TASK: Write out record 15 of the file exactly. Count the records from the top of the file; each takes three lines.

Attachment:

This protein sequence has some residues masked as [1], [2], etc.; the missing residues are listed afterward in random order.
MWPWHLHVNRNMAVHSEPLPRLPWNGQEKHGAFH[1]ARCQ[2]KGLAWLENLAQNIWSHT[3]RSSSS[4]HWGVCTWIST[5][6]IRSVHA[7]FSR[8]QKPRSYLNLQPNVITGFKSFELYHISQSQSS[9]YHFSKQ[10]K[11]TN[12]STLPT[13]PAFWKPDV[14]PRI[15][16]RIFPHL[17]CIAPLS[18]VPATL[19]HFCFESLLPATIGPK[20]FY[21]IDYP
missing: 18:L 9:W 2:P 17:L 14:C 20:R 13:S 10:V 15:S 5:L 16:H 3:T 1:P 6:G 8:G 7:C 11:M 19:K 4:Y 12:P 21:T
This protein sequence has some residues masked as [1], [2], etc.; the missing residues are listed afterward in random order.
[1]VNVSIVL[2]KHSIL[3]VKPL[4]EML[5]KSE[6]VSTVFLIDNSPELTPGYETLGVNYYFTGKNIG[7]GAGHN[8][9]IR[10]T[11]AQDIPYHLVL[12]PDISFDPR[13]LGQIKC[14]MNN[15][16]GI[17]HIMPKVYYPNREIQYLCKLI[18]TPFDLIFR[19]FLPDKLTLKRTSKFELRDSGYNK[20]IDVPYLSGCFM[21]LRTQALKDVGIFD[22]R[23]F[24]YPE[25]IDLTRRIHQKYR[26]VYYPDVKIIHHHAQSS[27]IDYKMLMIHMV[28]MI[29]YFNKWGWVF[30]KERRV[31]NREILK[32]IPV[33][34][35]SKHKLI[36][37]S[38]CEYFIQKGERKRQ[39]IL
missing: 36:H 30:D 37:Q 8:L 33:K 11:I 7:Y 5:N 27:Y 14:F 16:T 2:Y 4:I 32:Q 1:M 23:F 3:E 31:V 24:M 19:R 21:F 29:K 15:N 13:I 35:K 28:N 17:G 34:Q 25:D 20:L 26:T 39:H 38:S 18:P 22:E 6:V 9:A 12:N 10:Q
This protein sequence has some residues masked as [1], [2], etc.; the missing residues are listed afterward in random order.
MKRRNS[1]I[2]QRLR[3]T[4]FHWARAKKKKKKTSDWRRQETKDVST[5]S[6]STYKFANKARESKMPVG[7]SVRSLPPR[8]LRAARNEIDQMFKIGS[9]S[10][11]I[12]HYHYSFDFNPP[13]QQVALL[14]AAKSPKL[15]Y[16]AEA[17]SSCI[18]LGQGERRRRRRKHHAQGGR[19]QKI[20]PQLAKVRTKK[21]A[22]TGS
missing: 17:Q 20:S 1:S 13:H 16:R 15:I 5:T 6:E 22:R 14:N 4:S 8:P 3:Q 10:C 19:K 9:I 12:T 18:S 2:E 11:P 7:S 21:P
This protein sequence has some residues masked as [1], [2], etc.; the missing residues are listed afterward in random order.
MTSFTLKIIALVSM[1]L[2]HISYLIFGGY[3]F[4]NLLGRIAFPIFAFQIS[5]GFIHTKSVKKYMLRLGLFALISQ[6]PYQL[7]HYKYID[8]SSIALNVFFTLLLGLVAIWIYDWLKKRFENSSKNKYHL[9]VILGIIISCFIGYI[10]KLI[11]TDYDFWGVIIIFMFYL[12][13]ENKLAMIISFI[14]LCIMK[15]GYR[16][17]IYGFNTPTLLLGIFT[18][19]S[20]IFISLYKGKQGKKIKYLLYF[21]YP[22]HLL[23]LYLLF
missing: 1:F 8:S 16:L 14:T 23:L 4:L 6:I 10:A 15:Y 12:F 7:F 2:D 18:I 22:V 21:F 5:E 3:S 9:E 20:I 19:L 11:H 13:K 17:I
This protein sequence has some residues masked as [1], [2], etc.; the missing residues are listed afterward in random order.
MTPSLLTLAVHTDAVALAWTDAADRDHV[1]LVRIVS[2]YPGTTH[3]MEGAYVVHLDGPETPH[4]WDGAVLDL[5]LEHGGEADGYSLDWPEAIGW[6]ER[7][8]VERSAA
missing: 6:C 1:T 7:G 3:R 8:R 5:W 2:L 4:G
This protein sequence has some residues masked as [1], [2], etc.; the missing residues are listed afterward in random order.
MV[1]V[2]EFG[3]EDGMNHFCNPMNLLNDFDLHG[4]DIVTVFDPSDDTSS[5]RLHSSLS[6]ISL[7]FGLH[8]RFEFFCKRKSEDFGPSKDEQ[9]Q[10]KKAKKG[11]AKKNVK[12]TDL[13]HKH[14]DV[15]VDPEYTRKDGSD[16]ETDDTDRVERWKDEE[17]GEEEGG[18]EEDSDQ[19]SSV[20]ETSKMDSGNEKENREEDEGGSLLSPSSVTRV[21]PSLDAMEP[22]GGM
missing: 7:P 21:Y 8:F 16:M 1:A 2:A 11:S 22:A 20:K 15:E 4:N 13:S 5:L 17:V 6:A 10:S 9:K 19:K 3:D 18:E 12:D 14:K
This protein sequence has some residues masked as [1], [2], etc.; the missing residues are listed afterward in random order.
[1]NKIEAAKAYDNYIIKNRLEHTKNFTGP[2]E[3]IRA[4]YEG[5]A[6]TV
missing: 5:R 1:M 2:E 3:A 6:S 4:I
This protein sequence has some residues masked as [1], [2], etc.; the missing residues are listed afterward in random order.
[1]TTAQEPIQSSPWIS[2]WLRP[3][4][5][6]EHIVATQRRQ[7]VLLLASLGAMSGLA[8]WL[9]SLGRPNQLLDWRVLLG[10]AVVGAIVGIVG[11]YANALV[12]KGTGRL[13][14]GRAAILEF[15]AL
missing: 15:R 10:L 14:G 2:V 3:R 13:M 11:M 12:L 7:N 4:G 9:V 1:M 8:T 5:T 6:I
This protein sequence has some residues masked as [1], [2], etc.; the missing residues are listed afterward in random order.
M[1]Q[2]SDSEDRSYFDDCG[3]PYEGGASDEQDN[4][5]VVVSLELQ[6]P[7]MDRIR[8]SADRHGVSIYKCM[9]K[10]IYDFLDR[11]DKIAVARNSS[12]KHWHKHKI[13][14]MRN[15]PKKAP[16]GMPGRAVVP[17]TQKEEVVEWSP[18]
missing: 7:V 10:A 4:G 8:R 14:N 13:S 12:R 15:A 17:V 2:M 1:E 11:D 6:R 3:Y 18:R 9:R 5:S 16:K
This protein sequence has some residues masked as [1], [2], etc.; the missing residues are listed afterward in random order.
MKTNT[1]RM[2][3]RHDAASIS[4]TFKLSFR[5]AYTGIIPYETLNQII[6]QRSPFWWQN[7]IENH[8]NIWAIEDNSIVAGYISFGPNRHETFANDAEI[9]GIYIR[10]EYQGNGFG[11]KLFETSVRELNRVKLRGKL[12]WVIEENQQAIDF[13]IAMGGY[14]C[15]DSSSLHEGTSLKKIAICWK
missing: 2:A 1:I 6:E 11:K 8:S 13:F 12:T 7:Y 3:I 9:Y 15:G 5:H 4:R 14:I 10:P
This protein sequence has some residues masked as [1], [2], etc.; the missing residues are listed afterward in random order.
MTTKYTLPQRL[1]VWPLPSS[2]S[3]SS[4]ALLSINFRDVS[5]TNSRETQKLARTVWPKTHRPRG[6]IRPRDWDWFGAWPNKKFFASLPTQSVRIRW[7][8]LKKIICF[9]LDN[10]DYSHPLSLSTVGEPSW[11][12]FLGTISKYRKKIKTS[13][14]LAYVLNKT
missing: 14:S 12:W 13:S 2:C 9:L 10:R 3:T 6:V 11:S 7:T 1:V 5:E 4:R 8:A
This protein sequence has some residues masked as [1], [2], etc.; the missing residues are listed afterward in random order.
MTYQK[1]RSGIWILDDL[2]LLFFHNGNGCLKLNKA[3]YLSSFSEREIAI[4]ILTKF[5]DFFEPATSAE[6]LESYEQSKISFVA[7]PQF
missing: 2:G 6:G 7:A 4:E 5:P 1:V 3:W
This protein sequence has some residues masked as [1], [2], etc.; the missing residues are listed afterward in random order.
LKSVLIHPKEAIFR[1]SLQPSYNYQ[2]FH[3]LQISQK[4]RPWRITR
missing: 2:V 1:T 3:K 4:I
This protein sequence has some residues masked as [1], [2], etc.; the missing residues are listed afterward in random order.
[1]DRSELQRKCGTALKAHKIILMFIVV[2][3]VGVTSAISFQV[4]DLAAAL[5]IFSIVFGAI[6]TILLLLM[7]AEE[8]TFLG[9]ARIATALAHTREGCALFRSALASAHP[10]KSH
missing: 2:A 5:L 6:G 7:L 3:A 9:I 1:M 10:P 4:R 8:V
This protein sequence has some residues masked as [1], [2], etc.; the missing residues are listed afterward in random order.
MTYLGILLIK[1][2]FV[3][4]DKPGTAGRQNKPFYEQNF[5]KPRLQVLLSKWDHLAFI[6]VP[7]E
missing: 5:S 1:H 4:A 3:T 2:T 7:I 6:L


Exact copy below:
This protein sequence has some residues masked as [1], [2], etc.; the missing residues are listed afterward in random order.
MTYLGILLIK[1][2]FV[3][4]DKPGTAGRQNKPFYEQNF[5]KPRLQVLLSKWDHLAFI[6]VP[7]E
missing: 5:S 1:H 4:A 3:T 2:T 7:I 6:L